More to the point, you can’t pass as poorly as this team did this preseason without drawing bigger boxes. And that is a factor that won’t really be touched on much in the preseason with mostly vanilla defenses. It was good to see some push from the offensive line! I don’t know how to feel about it long-term. Particularly because we have no real understanding of what the starting line will look like together if a Marcus Cannon or Lane Taylor rejoin the lineup.

2) Davis Mills explodes, Tyrod Taylor stopgaps

I got some pushback about Mills not being ready when I posted about that last week, and this was a game that would lead to me victory lapping if I gave a crap. Mills didn’t get to 100 passing yards until the fourth quarter. He looked so utterly locked in to his No. 1 read that even Spencer Tillman had to mention it. The touchdown pass to Jordan Veasy was the one true flash of stardom — the link to his college days — but wow, outside of that drive, what we saw was the worst bits of the scouting report come to life. Some floaters were picked. He had a few floaters that his receivers had to absorb a lot of punishment on (Brevin Jordan and Alex Erickson’s catches), and he looked lost in the pocket often. Two balls were batted down.

Again, I can’t see how putting Mills into an NFL game this year based on this sample of play is going to end well for anybody. It might have to happen, because Tyrod Taylor is a stopgap who does tend to have a dark cloud of injuries following him around, ready to pounce at any moment. But barring massive improvement on the sidelines over the next couple of months, this isn’t NFL-level quarterback play.

Taylor might technically be a mobile quarterback. But when he is pressured off of his spot, or when they move the pocket, there’s not a lot of reason to believe he’s going to reset and throw well. He is, bluntly, not in Deshaun Watson’s league as a passer. The Texans need to get that through their skulls quickly. They need to make this system easy for Taylor without making it a passing game that basically focuses on curls and digs. Right now, it feels extremely horizontal. Like violently horizontal. And that’s not going to help with that whole thing about teams wanting to stack the box. Good luck.

Taylor played three preseason games and best I can remember at 2:00 a.m. on Sunday morning, he did not attempt a single deep pass. He might have some categorized as “deep” as in more than 15 yards, but no bombs, no testing anything with Brandin Cooks.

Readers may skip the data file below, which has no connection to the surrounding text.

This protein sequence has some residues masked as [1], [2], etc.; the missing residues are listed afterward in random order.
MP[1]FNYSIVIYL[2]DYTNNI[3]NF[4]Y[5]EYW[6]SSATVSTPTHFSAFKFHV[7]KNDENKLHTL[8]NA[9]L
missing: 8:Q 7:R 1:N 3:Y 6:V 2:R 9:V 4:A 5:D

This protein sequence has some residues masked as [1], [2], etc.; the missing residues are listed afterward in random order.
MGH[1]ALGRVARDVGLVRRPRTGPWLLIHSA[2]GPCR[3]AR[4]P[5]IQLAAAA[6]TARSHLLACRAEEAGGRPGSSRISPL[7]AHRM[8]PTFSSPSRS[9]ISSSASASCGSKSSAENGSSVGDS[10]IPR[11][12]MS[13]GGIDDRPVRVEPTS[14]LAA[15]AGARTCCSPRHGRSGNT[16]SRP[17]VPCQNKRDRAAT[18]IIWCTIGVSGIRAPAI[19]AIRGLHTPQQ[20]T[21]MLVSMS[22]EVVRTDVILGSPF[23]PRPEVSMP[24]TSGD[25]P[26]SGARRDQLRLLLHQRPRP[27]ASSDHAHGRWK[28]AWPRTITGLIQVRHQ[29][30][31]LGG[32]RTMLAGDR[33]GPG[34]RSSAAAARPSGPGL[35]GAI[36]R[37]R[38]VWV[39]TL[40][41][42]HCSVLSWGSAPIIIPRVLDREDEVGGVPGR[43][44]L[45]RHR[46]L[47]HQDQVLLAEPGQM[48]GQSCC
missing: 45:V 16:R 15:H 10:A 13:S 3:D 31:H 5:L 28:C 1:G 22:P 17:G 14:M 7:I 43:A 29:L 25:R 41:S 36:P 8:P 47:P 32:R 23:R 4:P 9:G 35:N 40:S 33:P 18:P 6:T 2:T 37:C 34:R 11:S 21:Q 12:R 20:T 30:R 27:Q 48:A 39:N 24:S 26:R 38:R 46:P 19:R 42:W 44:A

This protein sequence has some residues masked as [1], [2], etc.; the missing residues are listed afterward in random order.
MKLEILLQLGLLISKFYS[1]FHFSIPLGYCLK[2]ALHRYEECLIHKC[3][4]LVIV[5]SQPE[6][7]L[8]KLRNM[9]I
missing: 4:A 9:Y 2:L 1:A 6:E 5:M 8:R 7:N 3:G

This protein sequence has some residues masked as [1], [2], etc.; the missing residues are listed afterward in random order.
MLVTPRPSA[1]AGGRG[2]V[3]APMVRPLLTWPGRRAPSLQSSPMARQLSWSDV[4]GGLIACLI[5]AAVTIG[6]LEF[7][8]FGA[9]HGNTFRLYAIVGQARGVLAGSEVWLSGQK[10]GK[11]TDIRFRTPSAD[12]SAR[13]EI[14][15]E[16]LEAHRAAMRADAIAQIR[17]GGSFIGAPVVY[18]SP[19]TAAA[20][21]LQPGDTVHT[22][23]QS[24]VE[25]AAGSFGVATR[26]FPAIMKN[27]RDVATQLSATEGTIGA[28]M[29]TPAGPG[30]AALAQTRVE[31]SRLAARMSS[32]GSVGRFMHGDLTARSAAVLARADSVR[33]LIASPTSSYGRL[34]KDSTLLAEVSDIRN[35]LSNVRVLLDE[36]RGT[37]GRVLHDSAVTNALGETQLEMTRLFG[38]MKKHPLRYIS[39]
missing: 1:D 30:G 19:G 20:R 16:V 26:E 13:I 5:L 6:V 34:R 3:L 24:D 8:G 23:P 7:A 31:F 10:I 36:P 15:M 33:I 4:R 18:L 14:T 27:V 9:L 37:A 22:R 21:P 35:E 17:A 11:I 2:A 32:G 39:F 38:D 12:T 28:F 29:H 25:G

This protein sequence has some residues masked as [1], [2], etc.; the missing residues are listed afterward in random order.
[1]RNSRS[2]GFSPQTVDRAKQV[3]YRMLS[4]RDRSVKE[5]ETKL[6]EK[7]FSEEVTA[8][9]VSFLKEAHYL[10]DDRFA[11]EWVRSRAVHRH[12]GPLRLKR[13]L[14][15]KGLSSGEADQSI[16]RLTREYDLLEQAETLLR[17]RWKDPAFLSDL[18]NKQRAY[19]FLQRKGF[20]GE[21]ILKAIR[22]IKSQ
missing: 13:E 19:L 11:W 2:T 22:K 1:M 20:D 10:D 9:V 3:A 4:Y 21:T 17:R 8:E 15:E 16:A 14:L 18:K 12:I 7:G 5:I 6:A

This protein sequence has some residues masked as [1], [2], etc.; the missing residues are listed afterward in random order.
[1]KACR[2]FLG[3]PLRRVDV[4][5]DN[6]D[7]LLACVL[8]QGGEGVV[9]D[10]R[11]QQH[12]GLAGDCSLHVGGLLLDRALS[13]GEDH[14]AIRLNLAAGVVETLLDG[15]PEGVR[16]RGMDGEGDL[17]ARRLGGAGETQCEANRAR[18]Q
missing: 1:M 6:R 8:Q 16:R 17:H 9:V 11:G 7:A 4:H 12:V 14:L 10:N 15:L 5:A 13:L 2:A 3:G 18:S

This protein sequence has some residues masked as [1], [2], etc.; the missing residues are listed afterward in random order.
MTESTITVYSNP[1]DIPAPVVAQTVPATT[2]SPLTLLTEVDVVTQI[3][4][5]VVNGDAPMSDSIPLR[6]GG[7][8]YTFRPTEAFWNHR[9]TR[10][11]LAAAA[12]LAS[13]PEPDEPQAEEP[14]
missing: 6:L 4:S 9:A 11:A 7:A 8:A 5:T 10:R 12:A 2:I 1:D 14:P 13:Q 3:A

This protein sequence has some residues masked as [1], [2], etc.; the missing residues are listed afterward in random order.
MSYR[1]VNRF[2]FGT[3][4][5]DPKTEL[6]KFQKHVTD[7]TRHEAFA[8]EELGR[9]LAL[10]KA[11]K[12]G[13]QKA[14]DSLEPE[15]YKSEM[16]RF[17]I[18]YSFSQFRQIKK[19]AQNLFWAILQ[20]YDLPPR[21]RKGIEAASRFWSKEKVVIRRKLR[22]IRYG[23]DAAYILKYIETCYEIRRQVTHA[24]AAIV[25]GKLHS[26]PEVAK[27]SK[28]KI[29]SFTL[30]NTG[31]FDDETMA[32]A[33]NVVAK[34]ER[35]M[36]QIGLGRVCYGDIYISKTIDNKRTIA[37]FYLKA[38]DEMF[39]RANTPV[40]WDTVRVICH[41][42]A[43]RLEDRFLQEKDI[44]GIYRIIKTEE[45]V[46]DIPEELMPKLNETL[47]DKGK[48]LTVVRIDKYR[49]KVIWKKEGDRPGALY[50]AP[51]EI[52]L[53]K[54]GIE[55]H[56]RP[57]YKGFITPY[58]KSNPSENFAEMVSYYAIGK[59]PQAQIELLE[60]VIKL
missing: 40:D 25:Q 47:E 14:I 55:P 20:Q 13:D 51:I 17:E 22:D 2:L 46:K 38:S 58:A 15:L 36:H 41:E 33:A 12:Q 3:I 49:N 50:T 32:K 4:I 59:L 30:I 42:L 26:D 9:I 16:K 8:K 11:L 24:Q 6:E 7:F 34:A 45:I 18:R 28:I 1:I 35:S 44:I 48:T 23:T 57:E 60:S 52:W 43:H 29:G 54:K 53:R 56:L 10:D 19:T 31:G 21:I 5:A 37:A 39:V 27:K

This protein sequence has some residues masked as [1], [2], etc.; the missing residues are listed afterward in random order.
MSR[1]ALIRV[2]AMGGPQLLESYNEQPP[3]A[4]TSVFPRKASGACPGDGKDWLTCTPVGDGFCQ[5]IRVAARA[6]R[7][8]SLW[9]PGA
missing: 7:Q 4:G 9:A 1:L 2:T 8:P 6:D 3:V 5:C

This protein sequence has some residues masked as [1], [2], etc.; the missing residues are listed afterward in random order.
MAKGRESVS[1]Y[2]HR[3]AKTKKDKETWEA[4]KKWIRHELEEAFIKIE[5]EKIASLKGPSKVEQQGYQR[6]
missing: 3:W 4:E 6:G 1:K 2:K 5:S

3) The other rookies — Nico Collins’ first touchdown pass comes, but the rookie left some yards on the field

Collins played a lot in this game — he was on the field on snap one — but he was less impressive on a consistency basis than he was on a highlight basis. It was, admittedly, a beautiful touchdown catch because he bowled over the safety:

Collins was about 18 inches on two plays from having a game that would have Fantasy Football Twitter gushing. Here’s one of the other two:

The thing is, Collins very well may play right away, but the training camp raves haven’t matched the actuality of what is happening on the field. He’s going to flash and he’s very impressive when he does flash because he’s impossibly tall and long, so much so that when he does catch a ball it looks natural that he’d just beat everyone up on the field for their lunch money. But he finishes the preseason with three catches on seven targets, and there is inconsistency here right now.

The good news for fantasy players: They just get to target volume. There should be plenty of volume! And I’m not saying Collins can’t be a long-term fixture for the team either, he just hasn’t really shown a lot of the upside in games yet.

Roy Lopez wound up with a credited sack, finishing the preseason with three. I don’t think he really deserved the sack he was awarded, but a) nobody asked me and b) they didn’t show him salsa dancing so why did the sack even exist? Lopez played from the second quarter on and seems like he’ll be part of the defensive line rotation. I didn’t see Garret Wallow on any non-special teams plays before the final drive of the game, but that doesn’t mean they didn’t happen. As I noted in the Mills section, Jordan caught one ball: